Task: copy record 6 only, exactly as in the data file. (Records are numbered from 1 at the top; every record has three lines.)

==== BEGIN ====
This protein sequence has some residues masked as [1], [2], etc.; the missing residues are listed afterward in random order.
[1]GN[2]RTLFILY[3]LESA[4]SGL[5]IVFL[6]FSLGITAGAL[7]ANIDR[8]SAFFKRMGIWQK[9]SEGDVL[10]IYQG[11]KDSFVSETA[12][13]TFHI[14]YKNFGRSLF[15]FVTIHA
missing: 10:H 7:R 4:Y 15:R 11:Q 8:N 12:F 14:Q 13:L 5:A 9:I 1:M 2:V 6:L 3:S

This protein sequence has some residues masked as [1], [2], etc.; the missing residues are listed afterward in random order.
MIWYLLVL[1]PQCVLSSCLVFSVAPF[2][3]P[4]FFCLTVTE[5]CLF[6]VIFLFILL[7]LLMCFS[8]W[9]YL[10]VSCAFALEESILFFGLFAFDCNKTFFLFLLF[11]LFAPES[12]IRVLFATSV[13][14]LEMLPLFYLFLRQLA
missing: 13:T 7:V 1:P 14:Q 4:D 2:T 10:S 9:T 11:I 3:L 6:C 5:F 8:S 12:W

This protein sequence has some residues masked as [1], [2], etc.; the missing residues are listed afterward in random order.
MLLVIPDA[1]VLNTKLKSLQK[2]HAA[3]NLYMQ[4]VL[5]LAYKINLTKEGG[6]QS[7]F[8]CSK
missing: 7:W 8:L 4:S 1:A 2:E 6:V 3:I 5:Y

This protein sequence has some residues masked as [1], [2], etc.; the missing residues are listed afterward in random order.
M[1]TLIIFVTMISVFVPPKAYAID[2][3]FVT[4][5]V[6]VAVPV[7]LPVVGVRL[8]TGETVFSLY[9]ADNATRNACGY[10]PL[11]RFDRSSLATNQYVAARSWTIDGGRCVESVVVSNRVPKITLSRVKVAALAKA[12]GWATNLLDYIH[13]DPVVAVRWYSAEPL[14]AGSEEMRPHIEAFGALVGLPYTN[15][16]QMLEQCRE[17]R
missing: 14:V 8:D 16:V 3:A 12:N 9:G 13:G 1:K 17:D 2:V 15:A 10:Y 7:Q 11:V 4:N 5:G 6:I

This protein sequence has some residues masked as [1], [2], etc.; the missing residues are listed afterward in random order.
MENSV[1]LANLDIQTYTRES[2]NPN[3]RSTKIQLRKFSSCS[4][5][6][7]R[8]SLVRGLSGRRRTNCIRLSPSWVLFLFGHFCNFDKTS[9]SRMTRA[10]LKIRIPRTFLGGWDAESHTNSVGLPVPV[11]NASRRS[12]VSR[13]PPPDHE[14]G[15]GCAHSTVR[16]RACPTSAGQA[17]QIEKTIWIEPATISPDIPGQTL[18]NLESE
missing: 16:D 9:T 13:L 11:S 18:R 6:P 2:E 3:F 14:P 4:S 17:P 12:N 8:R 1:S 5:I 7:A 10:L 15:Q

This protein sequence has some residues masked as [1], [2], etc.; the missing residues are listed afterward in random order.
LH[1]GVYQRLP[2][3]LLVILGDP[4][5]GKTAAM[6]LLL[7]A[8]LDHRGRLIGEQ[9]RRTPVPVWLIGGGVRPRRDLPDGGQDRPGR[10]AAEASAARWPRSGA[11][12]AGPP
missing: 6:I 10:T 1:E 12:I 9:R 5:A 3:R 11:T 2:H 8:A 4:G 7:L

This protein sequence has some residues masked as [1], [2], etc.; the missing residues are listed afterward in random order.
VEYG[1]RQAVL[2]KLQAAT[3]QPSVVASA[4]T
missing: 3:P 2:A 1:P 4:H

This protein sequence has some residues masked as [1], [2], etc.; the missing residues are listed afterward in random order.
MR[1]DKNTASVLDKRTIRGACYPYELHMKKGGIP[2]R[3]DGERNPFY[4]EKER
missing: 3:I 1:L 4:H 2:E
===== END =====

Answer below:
This protein sequence has some residues masked as [1], [2], etc.; the missing residues are listed afterward in random order.
LH[1]GVYQRLP[2][3]LLVILGDP[4][5]GKTAAM[6]LLL[7]A[8]LDHRGRLIGEQ[9]RRTPVPVWLIGGGVRPRRDLPDGGQDRPGR[10]AAEASAARWPRSGA[11][12]AGPP
missing: 6:I 10:T 1:E 12:I 9:R 5:A 3:R 11:T 2:H 8:A 4:G 7:L